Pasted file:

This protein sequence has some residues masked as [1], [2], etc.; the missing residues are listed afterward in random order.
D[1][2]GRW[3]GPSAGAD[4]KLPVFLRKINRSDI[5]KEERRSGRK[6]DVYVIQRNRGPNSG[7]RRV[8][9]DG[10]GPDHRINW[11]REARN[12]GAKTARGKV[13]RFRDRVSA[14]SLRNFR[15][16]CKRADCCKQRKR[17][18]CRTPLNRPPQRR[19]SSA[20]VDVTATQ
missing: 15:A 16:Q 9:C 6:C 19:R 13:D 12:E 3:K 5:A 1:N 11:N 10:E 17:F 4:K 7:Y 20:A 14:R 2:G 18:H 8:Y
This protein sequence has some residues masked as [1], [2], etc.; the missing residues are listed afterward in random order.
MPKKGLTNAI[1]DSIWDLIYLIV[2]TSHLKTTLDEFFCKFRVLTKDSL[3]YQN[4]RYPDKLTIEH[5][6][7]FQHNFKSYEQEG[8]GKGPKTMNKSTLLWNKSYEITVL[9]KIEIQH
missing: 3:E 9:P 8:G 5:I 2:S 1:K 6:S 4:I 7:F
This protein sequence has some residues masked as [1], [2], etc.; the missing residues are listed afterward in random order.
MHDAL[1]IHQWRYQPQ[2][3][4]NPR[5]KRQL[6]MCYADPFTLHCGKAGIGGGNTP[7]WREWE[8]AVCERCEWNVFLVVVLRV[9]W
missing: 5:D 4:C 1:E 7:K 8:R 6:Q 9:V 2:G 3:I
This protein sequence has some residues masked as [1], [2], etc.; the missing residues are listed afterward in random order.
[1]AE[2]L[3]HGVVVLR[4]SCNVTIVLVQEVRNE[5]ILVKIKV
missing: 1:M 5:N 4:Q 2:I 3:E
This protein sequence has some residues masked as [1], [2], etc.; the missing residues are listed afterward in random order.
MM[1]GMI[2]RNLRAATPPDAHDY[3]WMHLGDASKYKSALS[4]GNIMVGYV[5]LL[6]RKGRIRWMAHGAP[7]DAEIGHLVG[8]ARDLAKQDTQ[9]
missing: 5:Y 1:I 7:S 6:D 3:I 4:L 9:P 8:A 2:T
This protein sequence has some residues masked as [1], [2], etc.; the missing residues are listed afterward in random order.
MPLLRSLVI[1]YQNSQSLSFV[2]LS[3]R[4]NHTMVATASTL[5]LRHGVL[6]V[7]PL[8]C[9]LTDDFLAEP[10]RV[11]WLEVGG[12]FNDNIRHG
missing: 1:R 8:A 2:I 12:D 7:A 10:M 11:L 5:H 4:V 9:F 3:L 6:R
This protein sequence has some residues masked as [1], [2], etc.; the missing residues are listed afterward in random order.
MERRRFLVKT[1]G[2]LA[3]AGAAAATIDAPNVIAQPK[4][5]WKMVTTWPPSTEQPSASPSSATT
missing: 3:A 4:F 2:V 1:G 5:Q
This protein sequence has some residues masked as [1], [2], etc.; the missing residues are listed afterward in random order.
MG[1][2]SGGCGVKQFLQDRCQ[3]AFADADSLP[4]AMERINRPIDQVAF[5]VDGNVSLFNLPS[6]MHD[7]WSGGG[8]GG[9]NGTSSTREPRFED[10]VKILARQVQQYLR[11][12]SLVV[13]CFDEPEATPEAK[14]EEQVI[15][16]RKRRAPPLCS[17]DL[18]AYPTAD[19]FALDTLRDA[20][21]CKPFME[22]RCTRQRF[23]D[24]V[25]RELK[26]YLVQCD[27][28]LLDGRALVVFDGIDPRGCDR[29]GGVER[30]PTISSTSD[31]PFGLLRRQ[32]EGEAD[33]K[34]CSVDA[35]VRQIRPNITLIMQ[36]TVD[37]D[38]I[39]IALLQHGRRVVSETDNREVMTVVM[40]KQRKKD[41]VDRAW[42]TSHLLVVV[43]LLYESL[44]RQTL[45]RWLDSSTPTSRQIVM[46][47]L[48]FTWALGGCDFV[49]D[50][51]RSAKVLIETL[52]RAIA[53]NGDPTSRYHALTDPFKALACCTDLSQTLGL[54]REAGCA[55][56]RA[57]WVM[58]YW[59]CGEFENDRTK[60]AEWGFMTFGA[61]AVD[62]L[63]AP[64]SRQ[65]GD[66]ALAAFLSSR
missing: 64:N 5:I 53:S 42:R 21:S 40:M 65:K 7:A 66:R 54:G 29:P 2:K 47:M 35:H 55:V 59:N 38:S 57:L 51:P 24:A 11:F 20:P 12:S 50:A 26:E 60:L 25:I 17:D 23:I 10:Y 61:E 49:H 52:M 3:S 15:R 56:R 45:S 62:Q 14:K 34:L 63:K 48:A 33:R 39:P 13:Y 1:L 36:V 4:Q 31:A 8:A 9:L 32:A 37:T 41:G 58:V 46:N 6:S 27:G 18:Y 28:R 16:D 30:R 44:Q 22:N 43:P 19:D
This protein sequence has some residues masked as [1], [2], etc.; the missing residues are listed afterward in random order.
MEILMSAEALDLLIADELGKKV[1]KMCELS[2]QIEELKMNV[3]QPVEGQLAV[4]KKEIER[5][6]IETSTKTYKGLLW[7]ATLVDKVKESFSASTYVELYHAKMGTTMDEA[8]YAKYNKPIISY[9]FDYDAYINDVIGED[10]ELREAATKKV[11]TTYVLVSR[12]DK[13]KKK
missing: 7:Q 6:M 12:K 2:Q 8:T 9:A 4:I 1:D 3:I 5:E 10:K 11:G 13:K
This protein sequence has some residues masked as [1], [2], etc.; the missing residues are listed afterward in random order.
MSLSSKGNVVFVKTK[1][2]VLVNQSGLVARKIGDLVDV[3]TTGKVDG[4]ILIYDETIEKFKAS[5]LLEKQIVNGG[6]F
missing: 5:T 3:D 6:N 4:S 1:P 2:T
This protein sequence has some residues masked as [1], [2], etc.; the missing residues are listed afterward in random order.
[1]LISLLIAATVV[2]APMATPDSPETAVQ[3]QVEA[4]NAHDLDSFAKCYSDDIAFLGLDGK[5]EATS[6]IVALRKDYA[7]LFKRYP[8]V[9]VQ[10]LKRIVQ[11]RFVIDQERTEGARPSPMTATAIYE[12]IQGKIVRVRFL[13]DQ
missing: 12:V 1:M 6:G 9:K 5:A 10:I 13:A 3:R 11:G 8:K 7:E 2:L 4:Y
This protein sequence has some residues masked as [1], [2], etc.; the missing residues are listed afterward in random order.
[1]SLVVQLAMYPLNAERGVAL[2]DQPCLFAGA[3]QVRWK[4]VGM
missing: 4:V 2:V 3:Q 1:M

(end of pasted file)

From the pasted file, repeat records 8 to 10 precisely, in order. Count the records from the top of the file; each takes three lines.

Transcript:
This protein sequence has some residues masked as [1], [2], etc.; the missing residues are listed afterward in random order.
MG[1][2]SGGCGVKQFLQDRCQ[3]AFADADSLP[4]AMERINRPIDQVAF[5]VDGNVSLFNLPS[6]MHD[7]WSGGG[8]GG[9]NGTSSTREPRFED[10]VKILARQVQQYLR[11][12]SLVV[13]CFDEPEATPEAK[14]EEQVI[15][16]RKRRAPPLCS[17]DL[18]AYPTAD[19]FALDTLRDA[20][21]CKPFME[22]RCTRQRF[23]D[24]V[25]RELK[26]YLVQCD[27][28]LLDGRALVVFDGIDPRGCDR[29]GGVER[30]PTISSTSD[31]PFGLLRRQ[32]EGEAD[33]K[34]CSVDA[35]VRQIRPNITLIMQ[36]TVD[37]D[38]I[39]IALLQHGRRVVSETDNREVMTVVM[40]KQRKKD[41]VDRAW[42]TSHLLVVV[43]LLYESL[44]RQTL[45]RWLDSSTPTSRQIVM[46][47]L[48]FTWALGGCDFV[49]D[50][51]RSAKVLIETL[52]RAIA[53]NGDPTSRYHALTDPFKALACCTDLSQTLGL[54]REAGCA[55][56]RA[57]WVM[58]YW[59]CGEFENDRTK[60]AEWGFMTFGA[61]AVD[62]L[63]AP[64]SRQ[65]GD[66]ALAAFLSSR
missing: 64:N 5:I 53:S 42:R 21:S 40:M 65:K 7:A 66:R 54:G 29:P 2:K 47:M 35:H 55:V 59:N 38:S 57:L 51:P 24:A 11:F 20:P 12:S 50:A 26:E 60:L 25:I 17:D 23:I 10:Y 61:E 49:H 52:M 3:S 15:R 56:R 45:S 62:Q 14:K 34:L 63:K 48:A 33:R 39:P 13:Y 1:L 36:V 4:Q 31:A 8:A 9:L 32:A 37:T 41:G 58:V 46:N 6:S 27:G 18:Y 28:R 16:D 30:R 44:Q 22:N 43:P 19:D
This protein sequence has some residues masked as [1], [2], etc.; the missing residues are listed afterward in random order.
MEILMSAEALDLLIADELGKKV[1]KMCELS[2]QIEELKMNV[3]QPVEGQLAV[4]KKEIER[5][6]IETSTKTYKGLLW[7]ATLVDKVKESFSASTYVELYHAKMGTTMDEA[8]YAKYNKPIISY[9]FDYDAYINDVIGED[10]ELREAATKKV[11]TTYVLVSR[12]DK[13]KKK
missing: 7:Q 6:M 12:K 2:Q 8:T 9:A 4:I 1:D 3:I 5:E 10:K 11:G 13:K
This protein sequence has some residues masked as [1], [2], etc.; the missing residues are listed afterward in random order.
MSLSSKGNVVFVKTK[1][2]VLVNQSGLVARKIGDLVDV[3]TTGKVDG[4]ILIYDETIEKFKAS[5]LLEKQIVNGG[6]F
missing: 5:T 3:D 6:N 4:S 1:P 2:T